One of the trending topics in health and fitness today is gut health. It may be helpful to try and determine what exactly that means, and why you want a healthy gut. Gut health refers to the overall well-being associated with a person’s digestive system, but in particular, it focuses on the microorganisms and bacteria that call your gut home.
A person has several hundred different types of gut bacteria, and while some of these can be harmful to you, the vast majority of them are essential to a healthy lifestyle. One of the keys is finding ways to promote the growth of healthy bacteria in the gut while minimizing the spread of harmful bacteria.
A healthy gut means less exposure or risk of a variety of diseases, better ability to maintain a healthy body mass index (BMI), better energy levels, and a better functioning immune systems, among many other benefits. Many people think that nutrition is the most important factor in maintaining a healthy gut, but there are several things you can do to promote a healthy gut.
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Since your digestive system is the part that takes care of processing food, it follows that a healthy gut depends on solid nutrition. Foods high in added sugar or other highly processed substances promote the growth of harmful gut bacteria. Conversely, limiting the intake of highly processed foods can both slow the growth of these organisms, as well as help promote the spread of more beneficial bacteria.
Also, food sensitivities like gluten, dairy, or something similar, can also affect your gut. Eating a diverse range of foods that are mostly natural has been shown to reduce the levels of harmful bacteria as well as increase levels of beneficial bacteria. A diverse diet is a key to keeping the several hundred different species of bacteria happy and healthy.
We’ve all heard the adage about drinking eight glasses of water a day. Many experts encourage a much higher water intake to keep the body operating at peak efficiency. Some people even advocate a gallon of water or more per day to keep the system running smoothly.
Maintaining a good level of hydration has been shown to promote higher levels of a beneficial gut bacterium. With that said, hydration doesn’t necessarily reduce the levels of harmful bacteria. Instead, hydration increases the levels of good bacteria help to counter it. In addition to the many benefits associated with hydration, it is a key component of gut health.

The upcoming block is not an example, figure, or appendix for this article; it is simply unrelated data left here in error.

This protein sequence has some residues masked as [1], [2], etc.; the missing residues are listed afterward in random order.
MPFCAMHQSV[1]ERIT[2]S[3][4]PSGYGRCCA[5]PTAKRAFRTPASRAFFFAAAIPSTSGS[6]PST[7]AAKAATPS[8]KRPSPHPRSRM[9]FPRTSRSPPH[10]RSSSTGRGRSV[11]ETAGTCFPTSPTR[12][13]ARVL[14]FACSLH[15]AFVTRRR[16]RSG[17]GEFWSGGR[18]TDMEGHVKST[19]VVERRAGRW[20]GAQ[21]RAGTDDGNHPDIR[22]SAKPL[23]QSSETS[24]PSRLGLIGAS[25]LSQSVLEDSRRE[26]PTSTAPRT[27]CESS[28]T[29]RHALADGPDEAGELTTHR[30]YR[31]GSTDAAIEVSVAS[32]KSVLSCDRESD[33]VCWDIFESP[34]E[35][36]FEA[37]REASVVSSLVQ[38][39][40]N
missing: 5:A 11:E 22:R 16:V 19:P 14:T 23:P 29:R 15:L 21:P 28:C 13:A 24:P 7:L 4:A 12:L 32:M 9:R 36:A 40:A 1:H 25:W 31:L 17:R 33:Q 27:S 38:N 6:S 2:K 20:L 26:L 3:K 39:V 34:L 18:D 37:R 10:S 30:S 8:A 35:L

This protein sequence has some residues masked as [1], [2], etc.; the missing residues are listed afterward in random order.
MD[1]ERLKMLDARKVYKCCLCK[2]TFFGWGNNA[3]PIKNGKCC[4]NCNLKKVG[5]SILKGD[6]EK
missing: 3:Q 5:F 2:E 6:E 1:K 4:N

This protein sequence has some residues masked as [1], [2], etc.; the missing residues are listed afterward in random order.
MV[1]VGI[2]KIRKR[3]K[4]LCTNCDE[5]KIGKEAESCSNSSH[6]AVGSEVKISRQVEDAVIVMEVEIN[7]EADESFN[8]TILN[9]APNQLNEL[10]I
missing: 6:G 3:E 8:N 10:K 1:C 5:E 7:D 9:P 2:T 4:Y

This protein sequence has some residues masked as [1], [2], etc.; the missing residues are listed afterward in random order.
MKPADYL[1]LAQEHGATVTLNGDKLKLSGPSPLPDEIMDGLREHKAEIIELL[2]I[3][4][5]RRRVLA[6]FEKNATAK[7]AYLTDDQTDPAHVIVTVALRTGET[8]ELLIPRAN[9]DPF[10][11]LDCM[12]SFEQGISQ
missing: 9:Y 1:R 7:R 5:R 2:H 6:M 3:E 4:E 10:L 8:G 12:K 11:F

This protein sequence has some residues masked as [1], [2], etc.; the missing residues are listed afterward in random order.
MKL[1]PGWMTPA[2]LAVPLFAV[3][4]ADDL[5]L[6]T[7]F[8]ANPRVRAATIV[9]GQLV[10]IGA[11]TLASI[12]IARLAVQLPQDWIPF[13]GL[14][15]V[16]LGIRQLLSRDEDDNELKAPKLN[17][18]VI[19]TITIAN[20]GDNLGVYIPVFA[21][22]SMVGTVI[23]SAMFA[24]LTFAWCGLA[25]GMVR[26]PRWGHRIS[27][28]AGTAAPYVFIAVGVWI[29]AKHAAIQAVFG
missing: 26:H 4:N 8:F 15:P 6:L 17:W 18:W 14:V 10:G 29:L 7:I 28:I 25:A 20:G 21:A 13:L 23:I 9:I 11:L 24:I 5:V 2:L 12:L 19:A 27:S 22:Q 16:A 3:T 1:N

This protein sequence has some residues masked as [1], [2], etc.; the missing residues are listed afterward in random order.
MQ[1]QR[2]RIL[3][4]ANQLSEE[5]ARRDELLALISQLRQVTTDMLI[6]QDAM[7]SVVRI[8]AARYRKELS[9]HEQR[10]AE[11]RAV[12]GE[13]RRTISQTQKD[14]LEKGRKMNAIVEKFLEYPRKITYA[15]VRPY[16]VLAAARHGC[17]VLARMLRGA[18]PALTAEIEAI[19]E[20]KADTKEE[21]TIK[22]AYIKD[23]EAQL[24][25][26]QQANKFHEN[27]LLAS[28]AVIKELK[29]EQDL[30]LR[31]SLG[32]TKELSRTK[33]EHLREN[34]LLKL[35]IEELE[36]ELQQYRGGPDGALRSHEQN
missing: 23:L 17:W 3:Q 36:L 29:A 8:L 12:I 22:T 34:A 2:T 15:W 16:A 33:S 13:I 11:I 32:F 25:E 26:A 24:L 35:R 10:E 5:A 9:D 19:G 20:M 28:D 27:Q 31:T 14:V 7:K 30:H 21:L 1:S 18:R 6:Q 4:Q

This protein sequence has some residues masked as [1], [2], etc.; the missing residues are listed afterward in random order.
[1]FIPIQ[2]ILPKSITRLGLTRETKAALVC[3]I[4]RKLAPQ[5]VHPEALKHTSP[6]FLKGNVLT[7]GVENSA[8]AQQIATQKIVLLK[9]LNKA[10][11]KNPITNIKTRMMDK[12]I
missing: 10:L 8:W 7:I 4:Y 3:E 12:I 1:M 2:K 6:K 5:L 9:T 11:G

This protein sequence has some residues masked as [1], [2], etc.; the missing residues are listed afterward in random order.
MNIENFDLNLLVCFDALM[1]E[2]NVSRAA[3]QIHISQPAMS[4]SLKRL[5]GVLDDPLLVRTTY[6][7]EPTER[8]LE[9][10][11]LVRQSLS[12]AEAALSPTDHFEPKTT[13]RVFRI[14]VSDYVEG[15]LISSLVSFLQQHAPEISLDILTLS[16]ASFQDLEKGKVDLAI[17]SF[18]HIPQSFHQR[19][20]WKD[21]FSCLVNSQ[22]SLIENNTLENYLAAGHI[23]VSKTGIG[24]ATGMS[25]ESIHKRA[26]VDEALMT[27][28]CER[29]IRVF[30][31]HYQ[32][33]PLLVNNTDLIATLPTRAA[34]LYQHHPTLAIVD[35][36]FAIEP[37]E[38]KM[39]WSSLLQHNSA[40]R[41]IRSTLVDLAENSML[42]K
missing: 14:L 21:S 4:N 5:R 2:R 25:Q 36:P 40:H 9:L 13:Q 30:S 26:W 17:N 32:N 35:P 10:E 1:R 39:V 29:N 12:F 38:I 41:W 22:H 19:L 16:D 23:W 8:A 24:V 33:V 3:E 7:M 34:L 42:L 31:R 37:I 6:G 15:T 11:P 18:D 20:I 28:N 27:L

Stress can lead to ulcers and have a negative effect on gut health. High-stress levels correlate with gut health. Stress has a profoundly negative effect on many bodily functions, and the gut is no exception. Finding a way to reduce chronic high stress is important to promote good gut health.
Brush Your Teeth
According to the NIH, “Oral bacteria spreading through the body have been associated with a number of systemic diseases. The gut is no exception. Studies in animals and humans have indicated that oral bacteria can translocate to the gut. It can change its microbiota and possibly immune defense.”
Without proper mouth hygiene, harmful bacteria occur and eventually find their way to the digestive system. These bacteria may even find their way into the bloodstream as well. Brush your teeth, floss, and mouthwash for a healthy mouth and a healthy gut.
Get Better Sleep
Science has continued to understand the connection between the gut and the brain. Poor gut health has been linked to higher stress levels, worse sleep, and even depression. Likewise, poor sleep habits may have a profound effect on gut health. In other words, the bacterial balance that exists in the intestines is dependent on good sleep habits. Sleep has important implications for all aspects of health. The gut is no exception.
Research suggests that nutrition, stress, hydration, sleep, and even oral hygiene can affect gut health. Gut health is important for maintaining a healthy weight and lowering the risk of various gastrointestinal diseases. Plus, gut health helps maintain an effective immune system. Follow these simple steps to keep the good bacteria doing their job and the bad ones from spreading.
Resources to Learn More about Gut Health
- Chris Kresser’s Functional Medicine Website
- The Brain-Gut Connection from Johns Hopkins University
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